Tantalizing Tucson

Thursday, October 22, 2015 - by Diane Siskin

There are some states in our union which are just by nature more scenic than others. Arizona is one of those. 

There are also some cities within those states that are also more unique than others. Tucson is one of those.

And in those cities there are some hotels and resorts offering more amenities than others. The JW Tucson Marriott Starr Pass is one of those.

Let me begin by telling you how I came to those conclusions.  My husband and I were looking for a destination in the western part of the U.

S. neither of us had traveled to before to celebrate a wedding anniversary. We would already be in Las Vegas for a meeting, so we narrowed down our destination choice for its easy access by air from Nevada by Southwest Airlines, on which we were flying from Panama City, Florida to the convention. 

Tucson checked all the boxes.

Tucson offers sunshine, culture, outdoor recreation, great food and lots of cactus.

According to a recent survey (by Cvent in USA TODAY) four smaller cities broke into the list of the top 50 places for meetings and events in 2015. Tucson was number 48.

Local Tucson officials at VisitTucson emphasize the city’s uniqueness, such as its location 60 miles from Mexico and its confluence of Native American, Spanish and Western cultures.

The city had a rebranding effort to gather more business gatherings as well as vacationers. “Visitors, whether they are tourists, meeting and convention attendees, or family members of students attending the University of Arizona,’’ said Dan Gibson, of VisitTucson, “want to experience the destination on their own.”

Therefore visitors are researching an entire city and its offerings. Costs are also important, so potential visitors want reasonable airline tickets and auto rentals. And they definitely want hotels/resorts which offer free/low cost parking and Wi-Fi.

Since we would be arriving in Tucson from Las Vegas, a stop-over in Tucson added only $100 (each) to our Southwest flight ticket. We found a week car-rental from Enterprise (which can be picked up and dropped off at the airport) for less than $200. That price included unlimited mileage, an important feature, because distances in and around Tucson are considerable if you want to explore the Sonora Desert and Canyons.

Gas prices hovered at just over $2.09 a gallon.

The hotel/resort we choose, the JW Marriott Starr Pass is the largest, (more than 500 rooms and several buildings) newest and the only one located backing up to the canyons on the Northwest side of town. 3800 W Starr Pass Blvd, Tucson, AZ 85745. (520) 792-3500.

It is also the closest to the Tucson International Airport (14 miles) –right off Route 19, and near Interstate 10. The resort is also the closest to downtown and the University of Arizona.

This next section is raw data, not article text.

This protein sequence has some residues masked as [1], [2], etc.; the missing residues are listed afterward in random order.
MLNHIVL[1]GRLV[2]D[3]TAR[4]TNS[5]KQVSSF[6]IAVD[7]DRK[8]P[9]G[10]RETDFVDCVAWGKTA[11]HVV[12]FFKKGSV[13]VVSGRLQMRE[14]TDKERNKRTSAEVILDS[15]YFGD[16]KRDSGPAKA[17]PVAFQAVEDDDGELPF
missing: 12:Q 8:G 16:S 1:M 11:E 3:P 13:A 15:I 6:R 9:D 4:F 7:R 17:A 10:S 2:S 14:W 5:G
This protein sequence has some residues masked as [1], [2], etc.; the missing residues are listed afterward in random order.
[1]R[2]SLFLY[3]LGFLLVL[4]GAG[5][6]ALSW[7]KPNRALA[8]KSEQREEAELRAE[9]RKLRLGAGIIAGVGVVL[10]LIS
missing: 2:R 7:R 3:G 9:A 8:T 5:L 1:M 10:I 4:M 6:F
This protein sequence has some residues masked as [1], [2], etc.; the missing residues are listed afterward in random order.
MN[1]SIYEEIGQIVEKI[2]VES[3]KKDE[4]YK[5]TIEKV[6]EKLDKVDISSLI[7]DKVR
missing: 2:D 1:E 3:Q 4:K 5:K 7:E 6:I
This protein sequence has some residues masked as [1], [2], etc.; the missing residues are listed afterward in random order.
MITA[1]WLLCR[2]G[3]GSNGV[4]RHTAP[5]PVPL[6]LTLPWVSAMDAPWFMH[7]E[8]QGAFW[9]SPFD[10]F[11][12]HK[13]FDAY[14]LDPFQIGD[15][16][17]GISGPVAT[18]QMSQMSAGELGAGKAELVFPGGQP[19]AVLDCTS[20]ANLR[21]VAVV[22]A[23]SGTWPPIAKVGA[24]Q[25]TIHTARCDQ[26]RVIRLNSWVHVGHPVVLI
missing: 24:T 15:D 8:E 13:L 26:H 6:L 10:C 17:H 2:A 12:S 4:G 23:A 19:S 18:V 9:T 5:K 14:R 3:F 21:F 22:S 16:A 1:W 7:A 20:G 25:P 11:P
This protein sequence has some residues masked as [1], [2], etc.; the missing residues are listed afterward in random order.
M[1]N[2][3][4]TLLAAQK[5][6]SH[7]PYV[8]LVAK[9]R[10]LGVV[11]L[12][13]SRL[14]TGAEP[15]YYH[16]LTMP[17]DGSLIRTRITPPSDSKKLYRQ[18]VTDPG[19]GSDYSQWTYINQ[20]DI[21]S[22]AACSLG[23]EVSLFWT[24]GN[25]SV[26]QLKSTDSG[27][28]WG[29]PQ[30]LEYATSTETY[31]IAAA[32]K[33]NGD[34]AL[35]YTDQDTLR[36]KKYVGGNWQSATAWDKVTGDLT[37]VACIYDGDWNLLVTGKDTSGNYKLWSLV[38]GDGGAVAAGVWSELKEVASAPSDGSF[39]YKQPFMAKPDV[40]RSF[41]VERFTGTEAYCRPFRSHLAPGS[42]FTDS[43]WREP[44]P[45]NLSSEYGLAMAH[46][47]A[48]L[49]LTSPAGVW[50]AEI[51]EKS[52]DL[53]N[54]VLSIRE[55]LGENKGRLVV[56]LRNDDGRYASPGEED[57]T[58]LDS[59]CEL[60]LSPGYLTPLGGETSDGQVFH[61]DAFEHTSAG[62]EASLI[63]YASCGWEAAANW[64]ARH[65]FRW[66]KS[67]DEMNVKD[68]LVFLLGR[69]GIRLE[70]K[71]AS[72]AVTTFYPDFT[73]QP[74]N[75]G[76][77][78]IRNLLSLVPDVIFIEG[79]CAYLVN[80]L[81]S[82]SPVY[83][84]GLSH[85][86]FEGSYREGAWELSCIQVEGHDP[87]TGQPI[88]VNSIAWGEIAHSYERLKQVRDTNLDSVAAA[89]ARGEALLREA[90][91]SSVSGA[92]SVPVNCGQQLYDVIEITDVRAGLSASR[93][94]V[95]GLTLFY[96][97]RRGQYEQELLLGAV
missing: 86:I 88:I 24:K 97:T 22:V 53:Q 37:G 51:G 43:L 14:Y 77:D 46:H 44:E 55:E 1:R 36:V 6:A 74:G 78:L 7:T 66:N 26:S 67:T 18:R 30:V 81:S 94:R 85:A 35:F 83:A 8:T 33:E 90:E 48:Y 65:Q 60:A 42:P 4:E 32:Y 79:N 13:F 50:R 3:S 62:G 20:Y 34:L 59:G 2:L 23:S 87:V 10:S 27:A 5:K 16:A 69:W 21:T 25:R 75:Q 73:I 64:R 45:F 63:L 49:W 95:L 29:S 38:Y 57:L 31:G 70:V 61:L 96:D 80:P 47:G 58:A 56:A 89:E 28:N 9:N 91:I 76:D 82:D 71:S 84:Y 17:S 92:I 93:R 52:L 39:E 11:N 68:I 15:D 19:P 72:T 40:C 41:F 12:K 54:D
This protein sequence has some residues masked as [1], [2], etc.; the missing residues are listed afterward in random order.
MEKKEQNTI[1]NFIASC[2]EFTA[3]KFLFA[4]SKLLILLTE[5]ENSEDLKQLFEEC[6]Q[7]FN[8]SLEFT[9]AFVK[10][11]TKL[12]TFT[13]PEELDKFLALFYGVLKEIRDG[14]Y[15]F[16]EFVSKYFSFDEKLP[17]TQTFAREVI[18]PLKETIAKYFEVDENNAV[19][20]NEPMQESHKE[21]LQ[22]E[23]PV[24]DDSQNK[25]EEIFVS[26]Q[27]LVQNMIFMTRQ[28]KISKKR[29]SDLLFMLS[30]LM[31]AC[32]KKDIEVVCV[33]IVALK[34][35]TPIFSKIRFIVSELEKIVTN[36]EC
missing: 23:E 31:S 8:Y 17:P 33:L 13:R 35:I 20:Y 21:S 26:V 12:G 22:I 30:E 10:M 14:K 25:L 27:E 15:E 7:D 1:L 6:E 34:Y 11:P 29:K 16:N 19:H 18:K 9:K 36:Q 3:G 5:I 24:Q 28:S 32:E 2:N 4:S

We shared our stay at the Marriott Starr Pass with hundreds of families of students at the University of Arizona because our visit coincided with the university’s Family Weekend 2015.

Rather then being detrimental to our visit, we totally enjoyed talking with people from all over the country and watching them enjoy special events offered to them. We also liked viewing first-hand how such a large property can handle so many different events and visitors and keep them all happy.

The amenities of the resort are so encompassing that you never need leave unless you so desire.
Most of the weekend visitors participated in playing on the resort’s golf course and putting greens; taking morning hikes with a professional guide on the journey of trails inside the Tucson Mountain Park.

Also offered are guided road or mountain biking and/or just road or mountain bike rentals. Three swimming pools; Reflections Pool (with rentable cabanas offering television, Starr Canyon River and Monsoon Falls Water Slide (complete with a lazy river and free tubes).

There were board and lawn games, everything from Ping Pong to Bocce Ball and Croquet. There were fitness classes at the Hashani Spa, morning yoga on the lawn and Aqua Zumba. The most unique offerings were the opportunity to experience a traditional Native American ceremony, unique to the Sonoran Desert, by Mitakuye Oyasin, who after the ceremony talked with interested guests about life from a different perspective.

The evenings permitted guests to savor the sunset from the Salud Terrace, gathered around fire pits, while listening to the sounds of local Tucson artists.

The morning and evening offerings on the terrace set this resort apart. The scenery was more than amazing, it literally was breathtaking.

The view from our guest room looked out to the canyons. Rooms throughout the resort offered different views, but after checking out some others, I didn’t find any with bad views.

Tucson offers several other wonderful resorts and spas. Northeast of downtown, backing up to Sabino Canyon and the National Forest are The Westin La Paloma Resort and Spa, 
Loew’s Ventana Canyon, The Lodge at Ventana Canyon, Canyon Ranch and the Arizona Inn (downtown).

There are also several ranches, such as White Stallion Ranch and TanqueVerde which offer horseback riding and family packages. Still further out of town the Pascua Yaqui Native American Tribe runs the Casino Del Sol Resort, Spa and Conference Center.